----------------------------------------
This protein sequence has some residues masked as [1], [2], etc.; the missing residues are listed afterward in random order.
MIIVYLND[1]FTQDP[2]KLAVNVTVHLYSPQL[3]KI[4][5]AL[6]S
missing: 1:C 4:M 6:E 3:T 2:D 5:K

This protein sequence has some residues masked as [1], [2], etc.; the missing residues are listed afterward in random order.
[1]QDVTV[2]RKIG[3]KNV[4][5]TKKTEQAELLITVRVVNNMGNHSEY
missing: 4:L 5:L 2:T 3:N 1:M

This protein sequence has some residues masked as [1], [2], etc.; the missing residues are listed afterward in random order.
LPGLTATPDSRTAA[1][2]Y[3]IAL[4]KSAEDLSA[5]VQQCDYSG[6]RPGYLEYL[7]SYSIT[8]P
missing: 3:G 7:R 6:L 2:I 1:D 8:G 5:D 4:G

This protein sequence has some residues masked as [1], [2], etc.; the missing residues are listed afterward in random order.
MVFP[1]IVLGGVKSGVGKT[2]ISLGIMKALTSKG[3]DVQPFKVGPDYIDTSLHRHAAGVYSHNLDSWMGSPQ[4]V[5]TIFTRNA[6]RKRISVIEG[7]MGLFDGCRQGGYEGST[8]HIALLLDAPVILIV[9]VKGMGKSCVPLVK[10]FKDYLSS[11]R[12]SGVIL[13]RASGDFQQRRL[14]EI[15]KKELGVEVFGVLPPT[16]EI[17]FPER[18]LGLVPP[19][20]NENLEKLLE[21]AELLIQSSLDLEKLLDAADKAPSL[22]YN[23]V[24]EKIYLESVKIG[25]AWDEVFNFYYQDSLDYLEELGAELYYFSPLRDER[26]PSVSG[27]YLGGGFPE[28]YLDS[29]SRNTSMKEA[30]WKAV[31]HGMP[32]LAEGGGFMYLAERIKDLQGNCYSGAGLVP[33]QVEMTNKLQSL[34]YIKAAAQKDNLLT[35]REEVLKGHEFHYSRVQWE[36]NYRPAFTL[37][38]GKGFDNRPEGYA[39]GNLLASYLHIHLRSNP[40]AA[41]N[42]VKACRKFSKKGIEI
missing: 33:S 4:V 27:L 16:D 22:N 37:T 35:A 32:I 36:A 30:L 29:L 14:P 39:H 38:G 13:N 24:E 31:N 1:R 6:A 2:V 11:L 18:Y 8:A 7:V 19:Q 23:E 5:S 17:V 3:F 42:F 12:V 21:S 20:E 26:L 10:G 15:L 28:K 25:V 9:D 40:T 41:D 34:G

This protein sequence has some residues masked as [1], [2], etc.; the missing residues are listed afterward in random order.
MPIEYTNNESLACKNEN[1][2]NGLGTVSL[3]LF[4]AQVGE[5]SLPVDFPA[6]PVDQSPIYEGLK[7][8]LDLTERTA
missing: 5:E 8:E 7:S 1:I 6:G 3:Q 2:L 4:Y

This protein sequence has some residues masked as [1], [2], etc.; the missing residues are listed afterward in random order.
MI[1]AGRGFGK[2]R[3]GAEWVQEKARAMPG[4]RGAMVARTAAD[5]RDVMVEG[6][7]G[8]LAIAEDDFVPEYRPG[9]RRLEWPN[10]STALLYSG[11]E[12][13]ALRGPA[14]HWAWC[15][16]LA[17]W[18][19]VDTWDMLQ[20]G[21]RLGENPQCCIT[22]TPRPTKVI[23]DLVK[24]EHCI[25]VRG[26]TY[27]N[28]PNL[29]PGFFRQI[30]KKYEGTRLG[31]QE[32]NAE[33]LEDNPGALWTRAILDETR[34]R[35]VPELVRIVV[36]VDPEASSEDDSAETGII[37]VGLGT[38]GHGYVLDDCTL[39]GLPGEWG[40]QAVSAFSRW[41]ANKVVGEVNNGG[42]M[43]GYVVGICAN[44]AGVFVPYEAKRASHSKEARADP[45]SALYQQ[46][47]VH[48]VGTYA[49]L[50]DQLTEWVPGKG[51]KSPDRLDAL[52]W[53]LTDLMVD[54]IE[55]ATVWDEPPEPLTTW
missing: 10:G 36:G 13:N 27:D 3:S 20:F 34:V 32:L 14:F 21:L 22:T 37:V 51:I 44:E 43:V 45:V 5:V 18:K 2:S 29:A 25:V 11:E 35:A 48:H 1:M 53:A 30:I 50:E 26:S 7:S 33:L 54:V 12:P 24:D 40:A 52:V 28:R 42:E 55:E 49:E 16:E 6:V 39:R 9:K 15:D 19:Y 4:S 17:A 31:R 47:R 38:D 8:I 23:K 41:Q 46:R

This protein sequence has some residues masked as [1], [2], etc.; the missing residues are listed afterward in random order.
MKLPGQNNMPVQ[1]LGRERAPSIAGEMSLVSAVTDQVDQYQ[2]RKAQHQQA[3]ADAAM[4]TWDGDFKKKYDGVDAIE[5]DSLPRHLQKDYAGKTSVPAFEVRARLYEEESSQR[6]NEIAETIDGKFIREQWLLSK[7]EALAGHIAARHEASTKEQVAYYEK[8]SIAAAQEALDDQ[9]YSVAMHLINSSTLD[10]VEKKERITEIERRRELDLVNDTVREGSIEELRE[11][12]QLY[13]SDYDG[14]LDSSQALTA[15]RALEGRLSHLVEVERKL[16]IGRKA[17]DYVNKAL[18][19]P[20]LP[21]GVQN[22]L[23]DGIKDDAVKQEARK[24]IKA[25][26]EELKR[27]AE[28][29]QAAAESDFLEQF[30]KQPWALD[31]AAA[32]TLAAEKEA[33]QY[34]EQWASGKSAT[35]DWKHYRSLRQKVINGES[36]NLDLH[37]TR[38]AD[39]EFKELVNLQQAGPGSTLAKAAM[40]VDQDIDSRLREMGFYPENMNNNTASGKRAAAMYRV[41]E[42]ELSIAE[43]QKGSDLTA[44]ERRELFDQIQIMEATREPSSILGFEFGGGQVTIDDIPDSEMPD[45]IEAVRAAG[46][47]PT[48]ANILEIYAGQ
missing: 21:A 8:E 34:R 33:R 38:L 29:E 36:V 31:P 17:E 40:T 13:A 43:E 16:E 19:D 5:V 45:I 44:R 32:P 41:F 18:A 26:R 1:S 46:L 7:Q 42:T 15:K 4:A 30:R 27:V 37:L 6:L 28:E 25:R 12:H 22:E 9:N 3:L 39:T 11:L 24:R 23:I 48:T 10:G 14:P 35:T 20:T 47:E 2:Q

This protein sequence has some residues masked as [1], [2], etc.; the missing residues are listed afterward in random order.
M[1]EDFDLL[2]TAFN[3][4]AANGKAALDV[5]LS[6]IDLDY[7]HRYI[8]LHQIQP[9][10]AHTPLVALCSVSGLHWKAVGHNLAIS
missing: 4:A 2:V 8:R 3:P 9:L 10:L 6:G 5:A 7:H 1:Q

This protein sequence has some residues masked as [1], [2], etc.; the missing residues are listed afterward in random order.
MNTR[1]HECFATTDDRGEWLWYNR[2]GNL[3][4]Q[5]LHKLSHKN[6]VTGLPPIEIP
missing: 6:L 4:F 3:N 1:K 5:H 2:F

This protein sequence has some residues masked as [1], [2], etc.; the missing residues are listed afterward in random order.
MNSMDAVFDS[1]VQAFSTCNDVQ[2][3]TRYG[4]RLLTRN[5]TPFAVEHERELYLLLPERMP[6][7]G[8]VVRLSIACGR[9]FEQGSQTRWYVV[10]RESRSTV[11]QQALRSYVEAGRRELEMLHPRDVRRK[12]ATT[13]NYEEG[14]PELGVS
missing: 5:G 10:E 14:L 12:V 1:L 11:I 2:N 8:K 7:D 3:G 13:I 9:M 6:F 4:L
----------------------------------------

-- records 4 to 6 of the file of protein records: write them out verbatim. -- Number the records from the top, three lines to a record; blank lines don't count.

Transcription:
This protein sequence has some residues masked as [1], [2], etc.; the missing residues are listed afterward in random order.
MVFP[1]IVLGGVKSGVGKT[2]ISLGIMKALTSKG[3]DVQPFKVGPDYIDTSLHRHAAGVYSHNLDSWMGSPQ[4]V[5]TIFTRNA[6]RKRISVIEG[7]MGLFDGCRQGGYEGST[8]HIALLLDAPVILIV[9]VKGMGKSCVPLVK[10]FKDYLSS[11]R[12]SGVIL[13]RASGDFQQRRL[14]EI[15]KKELGVEVFGVLPPT[16]EI[17]FPER[18]LGLVPP[19][20]NENLEKLLE[21]AELLIQSSLDLEKLLDAADKAPSL[22]YN[23]V[24]EKIYLESVKIG[25]AWDEVFNFYYQDSLDYLEELGAELYYFSPLRDER[26]PSVSG[27]YLGGGFPE[28]YLDS[29]SRNTSMKEA[30]WKAV[31]HGMP[32]LAEGGGFMYLAERIKDLQGNCYSGAGLVP[33]QVEMTNKLQSL[34]YIKAAAQKDNLLT[35]REEVLKGHEFHYSRVQWE[36]NYRPAFTL[37][38]GKGFDNRPEGYA[39]GNLLASYLHIHLRSNP[40]AA[41]N[42]VKACRKFSKKGIEI
missing: 33:S 4:V 27:L 16:D 22:N 37:T 35:A 32:I 36:A 30:L 29:L 14:P 39:H 38:G 13:N 24:E 31:N 1:R 6:A 2:V 11:L 18:Y 8:A 7:V 19:Q 23:E 5:S 17:V 3:F 42:F 12:V 21:S 20:E 26:L 10:G 15:L 28:K 25:V 9:D 40:T 41:D 34:G

This protein sequence has some residues masked as [1], [2], etc.; the missing residues are listed afterward in random order.
MPIEYTNNESLACKNEN[1][2]NGLGTVSL[3]LF[4]AQVGE[5]SLPVDFPA[6]PVDQSPIYEGLK[7][8]LDLTERTA
missing: 5:E 8:E 7:S 1:I 6:G 3:Q 2:L 4:Y

This protein sequence has some residues masked as [1], [2], etc.; the missing residues are listed afterward in random order.
MI[1]AGRGFGK[2]R[3]GAEWVQEKARAMPG[4]RGAMVARTAAD[5]RDVMVEG[6][7]G[8]LAIAEDDFVPEYRPG[9]RRLEWPN[10]STALLYSG[11]E[12][13]ALRGPA[14]HWAWC[15][16]LA[17]W[18][19]VDTWDMLQ[20]G[21]RLGENPQCCIT[22]TPRPTKVI[23]DLVK[24]EHCI[25]VRG[26]TY[27]N[28]PNL[29]PGFFRQI[30]KKYEGTRLG[31]QE[32]NAE[33]LEDNPGALWTRAILDETR[34]R[35]VPELVRIVV[36]VDPEASSEDDSAETGII[37]VGLGT[38]GHGYVLDDCTL[39]GLPGEWG[40]QAVSAFSRW[41]ANKVVGEVNNGG[42]M[43]GYVVGICAN[44]AGVFVPYEAKRASHSKEARADP[45]SALYQQ[46][47]VH[48]VGTYA[49]L[50]DQLTEWVPGKG[51]KSPDRLDAL[52]W[53]LTDLMVD[54]IE[55]ATVWDEPPEPLTTW
missing: 10:G 36:G 13:N 27:D 3:S 20:F 34:V 32:L 14:F 21:L 22:T 37:V 51:I 44:E 43:V 45:V 5:V 18:K 2:S 29:A 25:V 11:E 35:A 48:H 1:M 53:A 30:I 50:E 26:S 7:S 33:L 54:V 12:P 24:D 40:A 52:V 28:R 42:E 55:E 49:E 16:E 6:V 39:R 9:K 15:D 19:Y 4:S 17:A 31:R 47:R 38:D 8:I 23:K 41:Q 46:R